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Filet, swordfish, Tako-su inspire at Koto

It is something you see on food TV shows, a bucket list delicacy the people on those shows convince you that you must try.

Uni is raw sea urchin roe, actually the sex organs of the spiny sea critters, and I had never seen it on a menu around here until Koto Japanese Steakhouse and Sushi opened on Washington Center Road.

But even though it took a long time to find it, getting a taste was still a challenge. During my first visit to this beautifully made-over building that was once a fast-food barbecue spot, they were out of uni. Before my second visit, I called ahead to make sure it was available and was assured by a host that it was.

After getting comfortable, placing my order and being served tea that evening, my server regretfully informed me that there was no uni. Apparently the host asked the sushi chef only if the restaurant offered uni, not whether it was actually on hand.

The third time – on a Wednesday, which I was told is when the shipment arrives each week – was a charm. The uni was served atop two sushi rice rolls.

The petals of light orange roe were fragile and required a soft touch with chopsticks to keep them from breaking. And the flavor was, indeed, just like the sea. It was a little sweet, but really just tasted like the first breath of fresh ocean air after stepping out of the car after a long drive to the coast.

I wish there were a better way to describe it, but there really isn’t.

It was interesting and I’m glad I finally found it here, but I don’t think I will crave it, not that I wouldn’t have it if given the chance.

That same thought kind of represented my overall feelings about Koto. There were highlights, a few problems, and I would not hesitate to eat there again even if I don’t rush back.

It is beautifully done, but calling it a Japanese steakhouse is a little flawed given there are only two cuts of beef available. The menu also refers to all of the dishes prepared on the teppanyaki (i.e. flat) grills as “hibachi” steak, “hibachi” tuna, etc., when there is no hibachi (i.e. grated with charcoal) grill in the restaurant.

You do not have to sit at the grill to order from it, which I found nice, but if you do sit at it, you must order something from it and will not be given a full menu. So, if you don’t need to hear all the corny jokes and the see same show every Japanese steakhouse provides, sit elsewhere.

The filet mignon and swordfish from the grill were fantastic. The steak was perfectly cooked to medium-rare and was melt-in-your-mouth tender. The fish, which the chef allowed me to taste to ensure it was seasoned to my liking and cooked to the right level of doneness, was perfect. As were the freshly made fried rice and grilled shrimp appetizer.

The only teppanyaki item that disappointed was the tuna steak, which I ordered from the regular dining room. The menu says it is served medium rare, but it arrived well done.

Koto gets regular shipments of seafood from Chicago and Boston, so the sushi and sashimi were of high quality. The best roll was the Black Diamond, which was recommended by my server.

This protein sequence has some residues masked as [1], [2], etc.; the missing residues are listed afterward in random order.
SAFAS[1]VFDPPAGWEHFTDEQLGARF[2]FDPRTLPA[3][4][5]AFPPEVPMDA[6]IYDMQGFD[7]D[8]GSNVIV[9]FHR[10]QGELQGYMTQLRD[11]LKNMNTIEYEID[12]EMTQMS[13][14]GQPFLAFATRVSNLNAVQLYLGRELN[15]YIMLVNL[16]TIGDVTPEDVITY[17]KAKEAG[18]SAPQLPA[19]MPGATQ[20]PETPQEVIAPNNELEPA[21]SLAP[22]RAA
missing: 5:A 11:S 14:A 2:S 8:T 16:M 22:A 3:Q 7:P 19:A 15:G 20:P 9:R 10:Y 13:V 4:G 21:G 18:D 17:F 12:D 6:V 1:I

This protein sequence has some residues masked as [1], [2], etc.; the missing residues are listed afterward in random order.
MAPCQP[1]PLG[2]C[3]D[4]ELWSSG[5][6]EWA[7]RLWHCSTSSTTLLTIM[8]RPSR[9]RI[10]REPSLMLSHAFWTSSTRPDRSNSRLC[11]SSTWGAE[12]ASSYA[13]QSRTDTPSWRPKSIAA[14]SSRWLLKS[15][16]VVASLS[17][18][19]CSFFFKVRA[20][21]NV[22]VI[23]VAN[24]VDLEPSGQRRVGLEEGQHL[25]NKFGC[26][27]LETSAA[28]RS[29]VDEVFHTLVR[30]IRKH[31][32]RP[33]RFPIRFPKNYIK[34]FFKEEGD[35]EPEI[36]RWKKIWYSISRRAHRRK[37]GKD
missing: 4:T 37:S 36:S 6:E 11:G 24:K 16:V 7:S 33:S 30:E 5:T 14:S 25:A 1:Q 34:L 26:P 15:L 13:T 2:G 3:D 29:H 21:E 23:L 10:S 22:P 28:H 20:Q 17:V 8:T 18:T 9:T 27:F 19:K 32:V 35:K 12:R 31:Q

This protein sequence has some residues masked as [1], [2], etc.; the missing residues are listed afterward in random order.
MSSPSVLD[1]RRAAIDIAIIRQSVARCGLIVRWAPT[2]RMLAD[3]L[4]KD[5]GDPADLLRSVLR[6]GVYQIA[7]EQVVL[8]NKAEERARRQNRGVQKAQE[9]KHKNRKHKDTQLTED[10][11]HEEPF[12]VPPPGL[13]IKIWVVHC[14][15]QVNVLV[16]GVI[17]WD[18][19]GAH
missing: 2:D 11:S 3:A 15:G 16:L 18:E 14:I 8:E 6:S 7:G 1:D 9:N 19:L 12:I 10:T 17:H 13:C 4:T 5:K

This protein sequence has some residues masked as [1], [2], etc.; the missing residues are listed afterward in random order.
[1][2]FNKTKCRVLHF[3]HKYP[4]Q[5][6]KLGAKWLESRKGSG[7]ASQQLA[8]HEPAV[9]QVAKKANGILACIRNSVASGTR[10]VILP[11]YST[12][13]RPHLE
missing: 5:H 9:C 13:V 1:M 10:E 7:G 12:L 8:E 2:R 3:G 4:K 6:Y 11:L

It featured crab, avocado and tempura shrimp wrapped in seaweed and then deep fried. It was topped with green onion, caviar, eel sauce and spicy ponzu sauce. The “caviar” was actually flying fish roe, not sturgeon roe, which – like the hibachi items – is incorrect.

Still, the Black Diamond had the perfect combination of texture and flavor. It was crunchy from the tempura shrimp and the deep fried exterior, had soft cooked avocado and sticky, chewy rice. The sweet eel sauce and spicy ponzu also were great contrasts.

My “Sushi and Sashimi for One” dinner had a nice variety of sliced raw seafood – crab, tuna, salmon, snapper and striped bass – and included a classic California roll and five other pieces of sushi.

I asked if I was allowed to choose the five pieces and was told it is usually left to the chef. Well, the chef decided to use the same fish he sliced for the sashimi as nigiri-style sushi (i.e. plain fish atop a mound of rice). I would have preferred a little variety – octopus or shrimp perhaps.

I did get to try some octopus in the best appetizer I had at Koto – the Tako-su. The octopus was julienned along with crispy cucumber to form a sot of slaw swimming in a sweet-spicy dressing with just the right vinegar bite.

It was the one item at Koto I will crave again for sure.

Sorry, uni.

Restaurant: Koto Japanese Steakhouse & Sushi

Address: 301 E. Washington Center Road

Phone: 482-4288

Hours: 11 a.m. to 2:30 p.m. and 5 to 10 p.m. Monday through Thursday; 11 a.m. to 2:30 p.m. and 5 to 10:30 p.m. Saturday; noon to 9:30 p.m. Sunday

Cuisine: Japanese

Handicapped accessible: Yes

Alcohol: Beer and wine/sake

Credit cards: Yes

Kid-friendly: Yes

Menu: Uni ($3.95), Tako-su ($6.95), Black Diamond roll ($10.95), tuna steak ($16.95), swordfish ($16.95), filet mignon ($20.95), sushi/sashimi for one ($21.95)

Rating breakdown: Food: ** 1/2 (3-star maximum); atmosphere: * (1 max.), service: 1/2 (1 max.)

Note: Restaurants are categorized by price range: $ (less than $20 for three-course meal), $$ ($20-$29); $$$ ($30-$39), $$$$ ($40-$49), $$$$$ ($50 and up).

Ryan DuVall is a restaurant critic for The Journal Gazette. This review is based on two unannounced visits. The Journal Gazette pays for all meals. E-mail him at rduvall@jg.net, call at 461-8130. DuVall’s past reviews can be found at www.journalgazette.net, and you can hear Ryan from 3 to 4 p.m. every Thursday on 92.3 FM, The Fort.

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